After our recent Initial Investigations blog post, Jill Saunders tells us more about the conservation work on the iron coffin from St Bride’s, this time focusing on the coffin lid.
The lid of the coffin had key features relating to the object’s anti-theft function with iron pegs all the way around which would spring and catch under a ledge on the coffin base, keeping the casket locked tight. Though the main pegs were quite robust, the catches were more vulnerable and we had to be mindful of them during treatment and any manoeuvring. In addition to small corroded losses and a build up of corrosion products (which would be expected), the lid displayed signs of damage appearing to be caused by force. There was a missing peg revealing a circle of fresh iron and potions of the sheet metal were caved in and curled round. Though we cannot be certain how or when this damage occurred we suspect that it was caused at the time of excavation or shortly afterwards by archaeologists forcing the coffin open. The peg could have also been knocked off at a later date. Eg moving the object around the tight paces and stone walls of the crypt.As mentioned in my first blog, Conservation Introduction, we knew that this object had to be prepared for display and then long term storage back at the crypt so we were concerned with its general appearance and aesthetic features and wanted to offer some protection against wear and tear and environmental conditions. After preliminary dust removal using a brush and vacuum, there remained a great deal of unsightly bulbous orange/brown iron corrosion products which disrupted the flat surface and obscured manufacturing features such as join edges, rims and the pegs too (Fig. 2). In order to minimise the risk of damage it was important to approach the object with the least possible force and work up until a successful result was achieved. We began simply brushing and found that stiff brushes were able to remove a significant amount of the very bubbly upper-most corrosion.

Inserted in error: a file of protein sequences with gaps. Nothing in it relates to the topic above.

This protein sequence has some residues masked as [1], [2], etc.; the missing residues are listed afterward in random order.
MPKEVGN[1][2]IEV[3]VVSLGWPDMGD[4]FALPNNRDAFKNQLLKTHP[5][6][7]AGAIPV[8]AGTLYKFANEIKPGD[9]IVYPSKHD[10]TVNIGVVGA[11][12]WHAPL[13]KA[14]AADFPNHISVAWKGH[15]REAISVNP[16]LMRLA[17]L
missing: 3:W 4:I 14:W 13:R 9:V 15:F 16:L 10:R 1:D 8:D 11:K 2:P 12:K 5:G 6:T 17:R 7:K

However some lower levels were more stubborn. We used a type of rubber named Garryflex which contains abrasive grit to work more on these areas and the action also helped to reduce the pale corrosion dust created by the brushing which was trapped between the crevices of the uneven surface.
Because of the pegs, the lid had been placed on its board front side down with the inside cover visible and pegs sticking up. However from brief visual examination during transportation we knew that the other side had some traces of decoration. We were hence careful not to press down too hard and tried to minimise movement in the object during our corrosion reduction on the inner lid.
We reached a point where we were making little difference to the appearance of the object so that the possible damage to the outer side by vibrations of the cleaning action and amount of time spent reducing corrosion could not be justified to continue work. We did consider using a harsher abrasive such as sand paper to further wear down remaining compacted corrosion products which caused irregularities in the surface but this seemed unnecessary. We were happy with the appearance achieved, having removed the orange/brown bulbous pale corrosion which is generally considered undesirable. It was not our intention to remove all signs of degradation from the lid as its age and history were fundamental to its perceived values and its status as ‘archaeological object’ admits imperfection and signs of object biography. Also we wanted to avoid risk of revealing fresh metal as this would be unsightly and could create active corrosion cells. Though we felt that we would want to lacquer the object and this side was now ready for that process, we were concerned for the features on the outer side and wanted to investigate and secure them ASAP.
Watch this space for the next entry covering the outer side of the coffin lid with decorative remains: Turning over a new lid.